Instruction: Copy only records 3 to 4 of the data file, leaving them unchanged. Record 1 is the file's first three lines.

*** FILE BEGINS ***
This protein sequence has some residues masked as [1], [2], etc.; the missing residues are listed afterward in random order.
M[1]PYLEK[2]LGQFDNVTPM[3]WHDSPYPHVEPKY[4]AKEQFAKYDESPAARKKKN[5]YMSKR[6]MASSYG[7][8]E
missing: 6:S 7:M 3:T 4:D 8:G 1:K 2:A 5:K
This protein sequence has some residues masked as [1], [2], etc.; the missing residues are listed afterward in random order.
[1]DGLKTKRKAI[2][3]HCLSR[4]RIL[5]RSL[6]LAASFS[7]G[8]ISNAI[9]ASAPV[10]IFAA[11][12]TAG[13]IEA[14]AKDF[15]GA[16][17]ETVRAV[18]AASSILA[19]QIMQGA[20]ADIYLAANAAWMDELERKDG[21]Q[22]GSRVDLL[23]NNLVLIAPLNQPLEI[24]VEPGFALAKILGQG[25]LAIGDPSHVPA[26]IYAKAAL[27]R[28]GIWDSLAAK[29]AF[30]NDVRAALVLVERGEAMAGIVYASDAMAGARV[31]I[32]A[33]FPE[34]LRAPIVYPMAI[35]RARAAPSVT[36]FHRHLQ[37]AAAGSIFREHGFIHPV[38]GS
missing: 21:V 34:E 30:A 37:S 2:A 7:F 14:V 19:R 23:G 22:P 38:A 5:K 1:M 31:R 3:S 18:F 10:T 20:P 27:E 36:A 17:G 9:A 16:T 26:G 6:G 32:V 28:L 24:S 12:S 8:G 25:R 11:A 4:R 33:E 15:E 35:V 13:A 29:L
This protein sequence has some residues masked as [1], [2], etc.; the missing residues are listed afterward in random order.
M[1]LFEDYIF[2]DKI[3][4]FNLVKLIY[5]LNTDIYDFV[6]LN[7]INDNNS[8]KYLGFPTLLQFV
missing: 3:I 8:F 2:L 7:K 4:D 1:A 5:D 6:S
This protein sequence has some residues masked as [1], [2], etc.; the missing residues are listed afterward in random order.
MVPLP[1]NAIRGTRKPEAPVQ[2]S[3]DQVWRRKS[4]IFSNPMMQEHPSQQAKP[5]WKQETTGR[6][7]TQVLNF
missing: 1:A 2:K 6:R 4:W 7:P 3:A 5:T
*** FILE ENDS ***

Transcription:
This protein sequence has some residues masked as [1], [2], etc.; the missing residues are listed afterward in random order.
M[1]LFEDYIF[2]DKI[3][4]FNLVKLIY[5]LNTDIYDFV[6]LN[7]INDNNS[8]KYLGFPTLLQFV
missing: 3:I 8:F 2:L 7:K 4:D 1:A 5:D 6:S
This protein sequence has some residues masked as [1], [2], etc.; the missing residues are listed afterward in random order.
MVPLP[1]NAIRGTRKPEAPVQ[2]S[3]DQVWRRKS[4]IFSNPMMQEHPSQQAKP[5]WKQETTGR[6][7]TQVLNF
missing: 1:A 2:K 6:R 4:W 7:P 3:A 5:T